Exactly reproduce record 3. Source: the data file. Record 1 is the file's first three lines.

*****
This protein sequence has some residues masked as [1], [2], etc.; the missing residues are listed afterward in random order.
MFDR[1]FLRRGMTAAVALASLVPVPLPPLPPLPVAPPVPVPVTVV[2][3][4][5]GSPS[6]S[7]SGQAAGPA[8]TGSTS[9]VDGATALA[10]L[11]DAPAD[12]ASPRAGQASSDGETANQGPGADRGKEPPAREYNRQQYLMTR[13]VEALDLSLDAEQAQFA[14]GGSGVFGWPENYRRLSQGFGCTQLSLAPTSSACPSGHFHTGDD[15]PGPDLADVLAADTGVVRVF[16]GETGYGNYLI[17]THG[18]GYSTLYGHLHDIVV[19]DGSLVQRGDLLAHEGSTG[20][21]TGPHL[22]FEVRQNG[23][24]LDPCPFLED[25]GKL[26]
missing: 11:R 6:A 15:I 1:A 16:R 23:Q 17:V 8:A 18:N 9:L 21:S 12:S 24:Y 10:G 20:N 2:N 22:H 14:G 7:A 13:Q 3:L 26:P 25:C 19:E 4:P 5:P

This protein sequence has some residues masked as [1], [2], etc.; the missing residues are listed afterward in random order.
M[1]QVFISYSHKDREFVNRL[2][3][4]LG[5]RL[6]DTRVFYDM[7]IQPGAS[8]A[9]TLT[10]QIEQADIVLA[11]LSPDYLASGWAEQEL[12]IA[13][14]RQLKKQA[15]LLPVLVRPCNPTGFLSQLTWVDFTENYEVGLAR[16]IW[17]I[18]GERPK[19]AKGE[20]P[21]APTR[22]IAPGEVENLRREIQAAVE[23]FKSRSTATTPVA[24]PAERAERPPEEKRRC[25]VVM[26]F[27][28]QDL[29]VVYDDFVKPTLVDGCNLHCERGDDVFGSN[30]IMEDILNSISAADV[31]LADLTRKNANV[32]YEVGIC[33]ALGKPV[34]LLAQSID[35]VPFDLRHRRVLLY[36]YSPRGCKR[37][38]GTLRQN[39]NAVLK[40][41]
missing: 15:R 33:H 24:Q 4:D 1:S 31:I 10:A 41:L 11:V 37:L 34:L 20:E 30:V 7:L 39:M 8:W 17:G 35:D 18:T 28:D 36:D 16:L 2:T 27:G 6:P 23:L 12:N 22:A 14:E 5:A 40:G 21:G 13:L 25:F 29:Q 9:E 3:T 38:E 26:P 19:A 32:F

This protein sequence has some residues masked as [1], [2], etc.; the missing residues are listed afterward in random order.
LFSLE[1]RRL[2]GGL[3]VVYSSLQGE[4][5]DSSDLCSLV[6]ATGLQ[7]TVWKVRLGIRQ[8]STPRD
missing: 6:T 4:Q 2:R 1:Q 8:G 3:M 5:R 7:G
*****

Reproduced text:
This protein sequence has some residues masked as [1], [2], etc.; the missing residues are listed afterward in random order.
LFSLE[1]RRL[2]GGL[3]VVYSSLQGE[4][5]DSSDLCSLV[6]ATGLQ[7]TVWKVRLGIRQ[8]STPRD
missing: 6:T 4:Q 2:R 1:Q 8:G 3:M 5:R 7:G